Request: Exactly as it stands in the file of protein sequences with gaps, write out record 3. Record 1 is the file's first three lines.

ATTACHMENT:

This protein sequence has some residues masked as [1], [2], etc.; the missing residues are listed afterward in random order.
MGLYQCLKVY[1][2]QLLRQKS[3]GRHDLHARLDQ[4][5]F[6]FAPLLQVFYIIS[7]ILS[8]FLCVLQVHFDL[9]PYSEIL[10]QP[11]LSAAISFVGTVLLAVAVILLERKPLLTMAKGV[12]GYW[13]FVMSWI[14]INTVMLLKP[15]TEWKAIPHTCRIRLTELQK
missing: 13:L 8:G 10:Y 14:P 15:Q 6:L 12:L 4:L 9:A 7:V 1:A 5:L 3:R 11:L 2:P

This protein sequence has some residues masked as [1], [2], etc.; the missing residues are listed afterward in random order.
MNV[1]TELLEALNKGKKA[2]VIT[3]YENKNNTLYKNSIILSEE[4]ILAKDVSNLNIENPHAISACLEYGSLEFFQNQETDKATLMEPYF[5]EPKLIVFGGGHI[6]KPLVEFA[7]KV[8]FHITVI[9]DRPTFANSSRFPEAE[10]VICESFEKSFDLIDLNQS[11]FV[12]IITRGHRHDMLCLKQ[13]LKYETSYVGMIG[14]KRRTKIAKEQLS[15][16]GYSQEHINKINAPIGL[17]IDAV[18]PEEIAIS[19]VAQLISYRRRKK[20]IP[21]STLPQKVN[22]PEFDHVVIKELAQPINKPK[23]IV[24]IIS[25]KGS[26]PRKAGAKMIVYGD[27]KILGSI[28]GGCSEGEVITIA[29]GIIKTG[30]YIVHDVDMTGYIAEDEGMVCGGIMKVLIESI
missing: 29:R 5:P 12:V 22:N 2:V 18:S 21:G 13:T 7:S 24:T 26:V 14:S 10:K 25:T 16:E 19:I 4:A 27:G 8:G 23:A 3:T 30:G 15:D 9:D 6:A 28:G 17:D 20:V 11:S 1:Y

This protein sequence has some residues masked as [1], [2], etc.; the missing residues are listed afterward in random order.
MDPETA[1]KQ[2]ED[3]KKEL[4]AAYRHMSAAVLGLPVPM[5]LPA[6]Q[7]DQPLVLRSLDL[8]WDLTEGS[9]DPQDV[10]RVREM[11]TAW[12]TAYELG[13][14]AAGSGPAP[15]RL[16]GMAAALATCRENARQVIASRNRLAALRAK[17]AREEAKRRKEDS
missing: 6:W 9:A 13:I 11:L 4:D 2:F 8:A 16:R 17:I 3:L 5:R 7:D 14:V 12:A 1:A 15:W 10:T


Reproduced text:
This protein sequence has some residues masked as [1], [2], etc.; the missing residues are listed afterward in random order.
MDPETA[1]KQ[2]ED[3]KKEL[4]AAYRHMSAAVLGLPVPM[5]LPA[6]Q[7]DQPLVLRSLDL[8]WDLTEGS[9]DPQDV[10]RVREM[11]TAW[12]TAYELG[13][14]AAGSGPAP[15]RL[16]GMAAALATCRENARQVIASRNRLAALRAK[17]AREEAKRRKEDS
missing: 6:W 9:A 13:I 11:L 4:D 2:F 8:A 16:R 17:I 3:L 5:R 7:D 14:V 12:A 1:A 15:W 10:T